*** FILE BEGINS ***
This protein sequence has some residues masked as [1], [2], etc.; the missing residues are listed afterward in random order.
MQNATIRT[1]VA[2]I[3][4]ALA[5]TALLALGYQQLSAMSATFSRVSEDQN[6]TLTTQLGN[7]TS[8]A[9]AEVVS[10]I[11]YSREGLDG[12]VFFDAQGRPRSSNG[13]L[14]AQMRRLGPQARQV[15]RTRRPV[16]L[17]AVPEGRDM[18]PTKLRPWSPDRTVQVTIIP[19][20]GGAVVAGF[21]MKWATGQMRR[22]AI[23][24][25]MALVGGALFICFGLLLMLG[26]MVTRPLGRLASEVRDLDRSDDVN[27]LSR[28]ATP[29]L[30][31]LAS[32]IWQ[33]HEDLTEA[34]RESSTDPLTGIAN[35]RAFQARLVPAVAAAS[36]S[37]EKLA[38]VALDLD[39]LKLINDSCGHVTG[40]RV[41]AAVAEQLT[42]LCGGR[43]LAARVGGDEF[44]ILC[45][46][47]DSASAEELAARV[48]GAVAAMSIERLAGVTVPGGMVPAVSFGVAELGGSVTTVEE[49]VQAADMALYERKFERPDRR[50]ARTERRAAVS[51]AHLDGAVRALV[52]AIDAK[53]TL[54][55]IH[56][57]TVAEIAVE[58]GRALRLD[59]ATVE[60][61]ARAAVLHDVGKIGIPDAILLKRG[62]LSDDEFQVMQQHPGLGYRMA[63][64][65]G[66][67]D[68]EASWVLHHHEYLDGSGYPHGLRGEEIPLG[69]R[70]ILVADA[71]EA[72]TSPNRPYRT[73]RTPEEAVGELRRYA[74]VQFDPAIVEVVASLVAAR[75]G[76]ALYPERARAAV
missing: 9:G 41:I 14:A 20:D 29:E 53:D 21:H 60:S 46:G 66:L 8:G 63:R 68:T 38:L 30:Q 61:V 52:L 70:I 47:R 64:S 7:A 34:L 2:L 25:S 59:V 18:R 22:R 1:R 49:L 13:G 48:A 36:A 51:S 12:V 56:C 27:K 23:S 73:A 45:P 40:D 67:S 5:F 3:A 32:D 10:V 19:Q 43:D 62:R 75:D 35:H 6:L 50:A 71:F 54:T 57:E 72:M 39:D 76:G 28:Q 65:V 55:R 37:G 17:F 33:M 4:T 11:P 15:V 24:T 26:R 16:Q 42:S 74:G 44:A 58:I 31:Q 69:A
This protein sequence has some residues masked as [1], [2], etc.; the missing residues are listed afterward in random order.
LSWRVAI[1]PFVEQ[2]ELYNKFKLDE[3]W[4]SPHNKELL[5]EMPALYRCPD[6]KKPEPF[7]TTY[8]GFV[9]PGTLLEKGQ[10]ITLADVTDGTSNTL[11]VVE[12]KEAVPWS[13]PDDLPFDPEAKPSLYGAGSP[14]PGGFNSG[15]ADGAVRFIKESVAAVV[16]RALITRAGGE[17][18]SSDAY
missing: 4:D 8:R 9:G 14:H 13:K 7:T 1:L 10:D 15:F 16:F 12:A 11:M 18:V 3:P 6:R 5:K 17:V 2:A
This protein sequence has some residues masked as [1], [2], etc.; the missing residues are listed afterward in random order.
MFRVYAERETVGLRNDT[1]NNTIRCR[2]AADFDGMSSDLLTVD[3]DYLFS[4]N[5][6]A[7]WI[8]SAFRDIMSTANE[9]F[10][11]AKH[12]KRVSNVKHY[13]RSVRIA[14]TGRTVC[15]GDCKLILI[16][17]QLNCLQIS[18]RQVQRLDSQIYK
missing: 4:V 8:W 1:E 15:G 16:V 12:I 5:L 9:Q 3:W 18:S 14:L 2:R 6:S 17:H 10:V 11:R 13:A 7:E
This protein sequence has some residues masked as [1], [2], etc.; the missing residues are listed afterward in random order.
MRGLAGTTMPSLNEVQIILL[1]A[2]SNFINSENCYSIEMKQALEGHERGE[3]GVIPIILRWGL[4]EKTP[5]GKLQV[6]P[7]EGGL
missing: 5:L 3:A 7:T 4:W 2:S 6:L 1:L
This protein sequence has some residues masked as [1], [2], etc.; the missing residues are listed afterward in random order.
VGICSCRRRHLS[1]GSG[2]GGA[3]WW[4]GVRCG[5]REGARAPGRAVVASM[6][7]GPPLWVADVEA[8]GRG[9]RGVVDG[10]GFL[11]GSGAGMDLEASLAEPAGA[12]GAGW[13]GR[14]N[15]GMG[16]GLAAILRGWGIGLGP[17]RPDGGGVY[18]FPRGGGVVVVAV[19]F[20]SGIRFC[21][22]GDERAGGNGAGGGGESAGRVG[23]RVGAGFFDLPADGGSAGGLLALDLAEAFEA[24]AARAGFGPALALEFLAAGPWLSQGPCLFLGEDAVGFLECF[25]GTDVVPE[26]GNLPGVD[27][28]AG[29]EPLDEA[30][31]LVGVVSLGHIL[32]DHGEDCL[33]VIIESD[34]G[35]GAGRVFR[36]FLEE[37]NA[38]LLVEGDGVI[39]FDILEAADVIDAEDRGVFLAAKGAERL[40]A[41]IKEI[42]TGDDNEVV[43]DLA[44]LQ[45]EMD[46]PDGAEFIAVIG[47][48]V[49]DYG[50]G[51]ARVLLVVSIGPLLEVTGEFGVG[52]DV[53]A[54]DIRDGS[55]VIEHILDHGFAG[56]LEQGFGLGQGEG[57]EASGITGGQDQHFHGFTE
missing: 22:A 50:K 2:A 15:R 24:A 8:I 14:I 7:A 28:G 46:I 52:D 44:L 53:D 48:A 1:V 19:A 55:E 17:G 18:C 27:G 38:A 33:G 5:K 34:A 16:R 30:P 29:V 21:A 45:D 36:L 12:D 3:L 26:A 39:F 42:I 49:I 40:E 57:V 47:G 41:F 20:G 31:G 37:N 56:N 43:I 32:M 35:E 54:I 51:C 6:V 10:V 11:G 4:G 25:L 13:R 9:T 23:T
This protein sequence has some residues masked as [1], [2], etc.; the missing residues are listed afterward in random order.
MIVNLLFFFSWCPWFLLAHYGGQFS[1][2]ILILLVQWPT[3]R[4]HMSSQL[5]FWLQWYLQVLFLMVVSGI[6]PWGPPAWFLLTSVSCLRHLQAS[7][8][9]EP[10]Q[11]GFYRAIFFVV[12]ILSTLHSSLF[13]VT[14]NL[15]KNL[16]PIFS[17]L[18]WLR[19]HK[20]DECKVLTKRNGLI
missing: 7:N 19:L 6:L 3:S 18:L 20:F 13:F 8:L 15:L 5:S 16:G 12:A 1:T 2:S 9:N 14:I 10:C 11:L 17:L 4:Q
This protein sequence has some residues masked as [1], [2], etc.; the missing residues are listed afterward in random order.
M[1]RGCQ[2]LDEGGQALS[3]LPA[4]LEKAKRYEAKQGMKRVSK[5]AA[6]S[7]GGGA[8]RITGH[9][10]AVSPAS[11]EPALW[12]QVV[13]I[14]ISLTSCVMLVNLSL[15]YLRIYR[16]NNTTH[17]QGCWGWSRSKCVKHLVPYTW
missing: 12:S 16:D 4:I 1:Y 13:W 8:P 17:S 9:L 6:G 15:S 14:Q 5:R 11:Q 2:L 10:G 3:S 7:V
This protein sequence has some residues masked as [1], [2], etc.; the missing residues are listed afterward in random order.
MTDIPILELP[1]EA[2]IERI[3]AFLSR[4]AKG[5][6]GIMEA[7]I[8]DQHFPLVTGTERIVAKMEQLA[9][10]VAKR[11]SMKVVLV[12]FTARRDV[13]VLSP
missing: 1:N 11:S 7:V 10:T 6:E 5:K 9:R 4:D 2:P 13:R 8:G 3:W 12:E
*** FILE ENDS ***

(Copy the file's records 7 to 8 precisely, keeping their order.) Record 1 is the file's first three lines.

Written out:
This protein sequence has some residues masked as [1], [2], etc.; the missing residues are listed afterward in random order.
M[1]RGCQ[2]LDEGGQALS[3]LPA[4]LEKAKRYEAKQGMKRVSK[5]AA[6]S[7]GGGA[8]RITGH[9][10]AVSPAS[11]EPALW[12]QVV[13]I[14]ISLTSCVMLVNLSL[15]YLRIYR[16]NNTTH[17]QGCWGWSRSKCVKHLVPYTW
missing: 12:S 16:D 4:I 1:Y 13:W 8:P 17:S 9:L 6:G 15:S 14:Q 5:R 11:Q 2:L 10:G 3:S 7:V
This protein sequence has some residues masked as [1], [2], etc.; the missing residues are listed afterward in random order.
MTDIPILELP[1]EA[2]IERI[3]AFLSR[4]AKG[5][6]GIMEA[7]I[8]DQHFPLVTGTERIVAKMEQLA[9][10]VAKR[11]SMKVVLV[12]FTARRDV[13]VLSP
missing: 1:N 11:S 7:V 10:T 6:E 5:K 9:R 4:D 2:P 13:R 8:G 3:W 12:E